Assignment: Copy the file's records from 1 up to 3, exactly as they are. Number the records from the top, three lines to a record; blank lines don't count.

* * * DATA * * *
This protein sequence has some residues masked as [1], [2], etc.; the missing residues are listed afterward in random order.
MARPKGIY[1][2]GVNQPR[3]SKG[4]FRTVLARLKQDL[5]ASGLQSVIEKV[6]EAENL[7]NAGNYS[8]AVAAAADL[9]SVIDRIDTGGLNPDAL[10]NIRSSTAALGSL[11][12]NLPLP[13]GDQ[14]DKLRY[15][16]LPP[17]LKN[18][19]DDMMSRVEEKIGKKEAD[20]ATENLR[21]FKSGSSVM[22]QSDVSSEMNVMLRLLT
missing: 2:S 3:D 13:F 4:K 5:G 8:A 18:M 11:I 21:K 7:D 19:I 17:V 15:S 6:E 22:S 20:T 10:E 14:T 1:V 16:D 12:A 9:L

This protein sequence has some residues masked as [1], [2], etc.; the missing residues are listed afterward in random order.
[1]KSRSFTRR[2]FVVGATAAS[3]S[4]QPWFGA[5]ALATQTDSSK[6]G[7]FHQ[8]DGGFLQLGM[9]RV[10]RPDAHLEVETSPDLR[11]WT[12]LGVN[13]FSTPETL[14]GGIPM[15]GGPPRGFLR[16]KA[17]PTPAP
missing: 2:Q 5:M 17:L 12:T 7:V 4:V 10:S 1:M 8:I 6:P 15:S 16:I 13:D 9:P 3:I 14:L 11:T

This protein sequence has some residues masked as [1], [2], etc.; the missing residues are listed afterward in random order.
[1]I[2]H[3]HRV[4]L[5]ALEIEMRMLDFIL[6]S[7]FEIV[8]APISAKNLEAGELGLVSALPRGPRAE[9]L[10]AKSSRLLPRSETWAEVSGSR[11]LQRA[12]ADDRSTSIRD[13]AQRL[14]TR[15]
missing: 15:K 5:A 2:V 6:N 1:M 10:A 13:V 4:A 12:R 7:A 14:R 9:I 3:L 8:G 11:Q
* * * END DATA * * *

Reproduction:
This protein sequence has some residues masked as [1], [2], etc.; the missing residues are listed afterward in random order.
MARPKGIY[1][2]GVNQPR[3]SKG[4]FRTVLARLKQDL[5]ASGLQSVIEKV[6]EAENL[7]NAGNYS[8]AVAAAADL[9]SVIDRIDTGGLNPDAL[10]NIRSSTAALGSL[11][12]NLPLP[13]GDQ[14]DKLRY[15][16]LPP[17]LKN[18][19]DDMMSRVEEKIGKKEAD[20]ATENLR[21]FKSGSSVM[22]QSDVSSEMNVMLRLLT
missing: 2:S 3:D 13:F 4:K 5:G 8:A 18:M 11:I 21:K 7:D 19:I 17:V 15:S 6:E 22:S 20:T 10:E 14:T 1:V 16:D 12:A 9:L

This protein sequence has some residues masked as [1], [2], etc.; the missing residues are listed afterward in random order.
[1]KSRSFTRR[2]FVVGATAAS[3]S[4]QPWFGA[5]ALATQTDSSK[6]G[7]FHQ[8]DGGFLQLGM[9]RV[10]RPDAHLEVETSPDLR[11]WT[12]LGVN[13]FSTPETL[14]GGIPM[15]GGPPRGFLR[16]KA[17]PTPAP
missing: 2:Q 5:M 17:L 12:T 7:V 4:V 10:S 1:M 8:I 6:P 15:S 16:I 13:D 9:P 3:I 14:L 11:T

This protein sequence has some residues masked as [1], [2], etc.; the missing residues are listed afterward in random order.
[1]I[2]H[3]HRV[4]L[5]ALEIEMRMLDFIL[6]S[7]FEIV[8]APISAKNLEAGELGLVSALPRGPRAE[9]L[10]AKSSRLLPRSETWAEVSGSR[11]LQRA[12]ADDRSTSIRD[13]AQRL[14]TR[15]
missing: 15:K 5:A 2:V 6:N 1:M 10:A 13:V 4:A 12:R 7:A 14:R 9:I 3:L 8:G 11:Q